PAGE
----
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  • Schaffner’s Model of Theory Reduction: Critique and Reconstruction.Rasmus Gr⊘Nfeldt Winther - 2009 - Philosophy of Science 76 (2):119-142.
    Schaffner’s model of theory reduction has played an important role in philosophy of science and philosophy of biology. Here, the model is found to be problematic because of an internal tension. Indeed, standard antireductionist external criticisms concerning reduction functions and laws in biology do not provide a full picture of the limits of Schaffner’s model. However, despite the internal tension, his model usefully highlights the importance of regulative ideals associated with the search for derivational, and embedding, deductive relations among mathematical (...)
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  • Legal ritual.Peter A. Winn - 1991 - Law and Critique 2 (2):207-232.
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  • How to connect with the past.Catherine Wilson - 2000 - Metascience 9 (2):203-226.
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  • Psychology, or sociology of science?N. E. Wetherick - 1989 - Behavioral and Brain Sciences 12 (3):489-489.
  • Freud and sociobiology.N. E. Wetherick - 1991 - Behavioral and Brain Sciences 14 (2):319-320.
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  • Advanced sensorimotor intelligence in Cebus and Macaca.Gregory Charles Westergaard & Gene P. Sackett - 1989 - Behavioral and Brain Sciences 12 (3):609-610.
  • Towards an account of argumentation in science.Mark Weinstein - 1990 - Argumentation 4 (3):269-298.
    In this article it is argued that a complex model that includes Toulmin's functional account of argument, the pragma-dialectical stage analysis of argumentation offered by the Amsterdam School, and criteria developed in critical thinking theory, can be used to account for the normativity and field-dependence of argumentation in science. A pragma-dialectical interpretation of the four main elements of Toulmin's model, and a revised account of the double role of warrants, illuminates the domain specificity of scientific argumentation and the restrictions to (...)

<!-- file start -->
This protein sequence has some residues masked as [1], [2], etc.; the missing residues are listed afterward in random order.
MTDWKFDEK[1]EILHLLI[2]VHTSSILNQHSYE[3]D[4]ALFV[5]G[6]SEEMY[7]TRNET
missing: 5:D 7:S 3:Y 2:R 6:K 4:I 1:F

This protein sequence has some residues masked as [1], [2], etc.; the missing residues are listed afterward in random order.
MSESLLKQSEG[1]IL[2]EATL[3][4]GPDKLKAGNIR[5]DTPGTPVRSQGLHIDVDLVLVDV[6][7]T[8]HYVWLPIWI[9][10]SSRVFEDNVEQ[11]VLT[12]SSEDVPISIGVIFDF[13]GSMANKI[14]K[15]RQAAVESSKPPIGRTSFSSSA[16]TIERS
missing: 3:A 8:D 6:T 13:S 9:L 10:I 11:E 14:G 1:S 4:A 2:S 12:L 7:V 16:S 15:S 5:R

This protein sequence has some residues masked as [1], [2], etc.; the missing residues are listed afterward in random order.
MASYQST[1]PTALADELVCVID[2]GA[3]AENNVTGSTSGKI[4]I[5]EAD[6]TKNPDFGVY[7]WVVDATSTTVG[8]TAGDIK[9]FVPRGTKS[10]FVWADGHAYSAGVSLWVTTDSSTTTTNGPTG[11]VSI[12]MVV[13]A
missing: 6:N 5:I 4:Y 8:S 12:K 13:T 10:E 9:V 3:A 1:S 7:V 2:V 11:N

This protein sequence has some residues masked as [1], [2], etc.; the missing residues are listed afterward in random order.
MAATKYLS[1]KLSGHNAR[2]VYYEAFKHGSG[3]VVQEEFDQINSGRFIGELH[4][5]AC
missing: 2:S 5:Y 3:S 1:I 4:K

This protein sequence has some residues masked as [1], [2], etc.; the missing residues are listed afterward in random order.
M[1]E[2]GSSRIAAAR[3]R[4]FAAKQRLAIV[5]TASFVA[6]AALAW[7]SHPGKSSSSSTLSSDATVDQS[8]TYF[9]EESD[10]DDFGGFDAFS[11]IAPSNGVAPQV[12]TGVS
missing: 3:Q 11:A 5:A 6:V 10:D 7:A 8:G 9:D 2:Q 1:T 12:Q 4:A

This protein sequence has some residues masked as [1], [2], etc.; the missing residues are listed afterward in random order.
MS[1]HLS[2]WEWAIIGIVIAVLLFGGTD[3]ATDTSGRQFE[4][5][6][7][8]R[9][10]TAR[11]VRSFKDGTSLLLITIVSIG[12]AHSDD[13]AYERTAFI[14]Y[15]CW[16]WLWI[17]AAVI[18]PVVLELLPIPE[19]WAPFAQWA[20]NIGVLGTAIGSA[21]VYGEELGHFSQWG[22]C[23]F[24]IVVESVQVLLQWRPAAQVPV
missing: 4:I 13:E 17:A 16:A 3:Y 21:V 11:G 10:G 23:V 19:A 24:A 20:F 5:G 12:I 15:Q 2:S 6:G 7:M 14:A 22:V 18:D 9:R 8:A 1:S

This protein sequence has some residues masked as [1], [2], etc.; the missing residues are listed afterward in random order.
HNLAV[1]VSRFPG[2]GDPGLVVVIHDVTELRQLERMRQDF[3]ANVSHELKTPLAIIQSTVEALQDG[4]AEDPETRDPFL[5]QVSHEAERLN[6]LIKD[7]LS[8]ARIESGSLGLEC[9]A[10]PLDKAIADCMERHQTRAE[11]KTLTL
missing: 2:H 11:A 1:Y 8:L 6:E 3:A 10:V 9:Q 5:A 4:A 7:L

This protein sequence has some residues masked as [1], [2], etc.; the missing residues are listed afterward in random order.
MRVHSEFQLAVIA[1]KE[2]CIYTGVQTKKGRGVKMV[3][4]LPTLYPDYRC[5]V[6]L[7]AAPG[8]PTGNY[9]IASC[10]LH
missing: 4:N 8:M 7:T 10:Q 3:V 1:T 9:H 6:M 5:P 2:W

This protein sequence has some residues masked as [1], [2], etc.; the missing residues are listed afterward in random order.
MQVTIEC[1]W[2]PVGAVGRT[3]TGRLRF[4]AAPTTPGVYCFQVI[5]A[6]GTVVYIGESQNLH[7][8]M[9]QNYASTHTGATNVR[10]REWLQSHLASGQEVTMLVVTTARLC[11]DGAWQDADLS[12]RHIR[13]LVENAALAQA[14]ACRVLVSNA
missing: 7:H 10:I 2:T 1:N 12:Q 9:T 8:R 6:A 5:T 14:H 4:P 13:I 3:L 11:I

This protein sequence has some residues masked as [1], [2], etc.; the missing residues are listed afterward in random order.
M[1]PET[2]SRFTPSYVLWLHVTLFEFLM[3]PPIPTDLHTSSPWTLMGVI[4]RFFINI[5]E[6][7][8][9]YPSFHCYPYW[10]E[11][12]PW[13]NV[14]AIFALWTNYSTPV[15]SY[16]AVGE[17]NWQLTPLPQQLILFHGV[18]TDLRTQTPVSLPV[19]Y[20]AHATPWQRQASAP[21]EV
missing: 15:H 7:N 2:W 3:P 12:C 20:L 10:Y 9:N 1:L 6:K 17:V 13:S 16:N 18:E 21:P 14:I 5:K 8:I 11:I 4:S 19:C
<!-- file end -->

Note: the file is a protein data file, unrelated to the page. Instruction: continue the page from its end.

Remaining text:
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  • Unification: What is it, how do we reach and why do we want it?Erik Weber - 1999 - Synthese 118 (3):479-499.
    This article has three aims. The first is to give a partial explication of the concept of unification. My explication will be partial because I confine myself to unification of particular events, because I do not consider events of a quantitative nature, and discuss only deductive cases. The second aim is to analyze how unification can be reached. My third aim is to show that unification is an intellectual benefit. Instead of being an intellectual benefit unification could be an intellectual (...)
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  • Similarity and induction.Matthew Weber & Daniel Osherson - 2010 - Review of Philosophy and Psychology 1 (2):245-264.
    We advance a theory of inductive reasoning based on similarity, and test it on arguments involving mammal categories. To measure similarity, we quantified the overlap of neural activation in left Brodmann area 19 and the left ventral temporal cortex in response to pictures of different categories; the choice of of these regions is motivated by previous literature. The theory was tested against probability judgments for 40 arguments generated from 9 mammal categories and a common predicate. The results are interpreted in (...)
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  • Is Mathematics a Domain for Philosophers of Explanation?Erik Weber & Joachim Frans - 2017 - Journal for General Philosophy of Science / Zeitschrift für Allgemeine Wissenschaftstheorie 48 (1):125-142.
    In this paper we discuss three interrelated questions. First: is explanation in mathematics a topic that philosophers of mathematics can legitimately investigate? Second: are the specific aims that philosophers of mathematical explanation set themselves legitimate? Finally: are the models of explanation developed by philosophers of science useful tools for philosophers of mathematical explanation? We argue that the answer to all these questions is positive. Our views are completely opposite to the views that Mark Zelcer has put forward recently. Throughout this (...)